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Quick Guide: Plants Toxic To Pets

quick guide cat dog

There are more than 700 plants toxic to pets and produce physiologically active or toxic substances dangerous to dogs and cats if ingested. Many of these plants are popular common plants found in many gardens. Animals in the wild have instincts, experience and training helping them to know what plants to avoid.

Our domestic pets are not as well trained and lack experience with many plants, and we all know a dog or two that will eat anything you put in front of them.  Cats are more selective, but still can be attracted to and will eat Easter Lilies for example.

Signs of Toxicity

If your pet eats a toxic plant the effect of toxins may range from mild nausea to death. Some of the signs your pet has eating a toxic plant include:

  1. Excessive salivation
  2. Vomiting
  3. Racing or irregular pulse
  4. Lethargy
  5. Rapid Breathing
  6. Cold extremities

Your pet’s species, amount digested and size of your pet will all make a difference in how they respond to plant toxicities.  If you suspect your pet has ingested a toxic plant call your veterinarian immediately. Gather up a sample of the plant and try to determine how much your pet ate. This will help your veterinarian make the best decision on how to treat the problem.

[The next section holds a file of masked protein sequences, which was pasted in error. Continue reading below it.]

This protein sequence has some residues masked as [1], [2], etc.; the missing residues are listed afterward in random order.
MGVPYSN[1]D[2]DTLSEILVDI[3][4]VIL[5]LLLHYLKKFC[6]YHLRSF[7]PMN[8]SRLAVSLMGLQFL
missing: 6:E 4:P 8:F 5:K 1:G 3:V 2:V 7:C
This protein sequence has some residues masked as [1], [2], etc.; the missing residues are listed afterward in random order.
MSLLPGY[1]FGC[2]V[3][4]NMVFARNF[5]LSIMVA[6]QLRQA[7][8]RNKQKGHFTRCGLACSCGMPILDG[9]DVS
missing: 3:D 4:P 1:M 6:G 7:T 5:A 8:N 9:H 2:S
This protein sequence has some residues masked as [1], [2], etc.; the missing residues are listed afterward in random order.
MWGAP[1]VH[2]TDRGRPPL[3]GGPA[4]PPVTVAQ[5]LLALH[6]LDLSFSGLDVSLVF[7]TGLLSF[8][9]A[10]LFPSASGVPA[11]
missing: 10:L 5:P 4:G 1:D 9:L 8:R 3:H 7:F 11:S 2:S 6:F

Plants Toxic To Your Pets: With Furgie The Fluffy Corgi

Some Popular Plants Toxic to Pets Include:

  • Azalea
  • Callaligy
  • Day Lily
  • Easter Lily
  • Oleander
  • Tiger Lily
  • Foxglove
  • Sago Palm
  • Rhododendron
  • Elephants Ear.

You can find an extensive list of plants toxic to your pets here.

Our pets make a significant difference in our lives and can have a place in our gardens too. We need to watch out for our friends and help keep them safe in the garden. We can do this several ways including being mindful about what plants we grow and keeping watch on our pets and make sure they don’t eat any toxic plants.



  • Bart ,

    Another great blog. I appreciate reading them. It would be nice if someone broke down the ASPCA’s list to hardiness zones to narrow down the list. Valuable information though!

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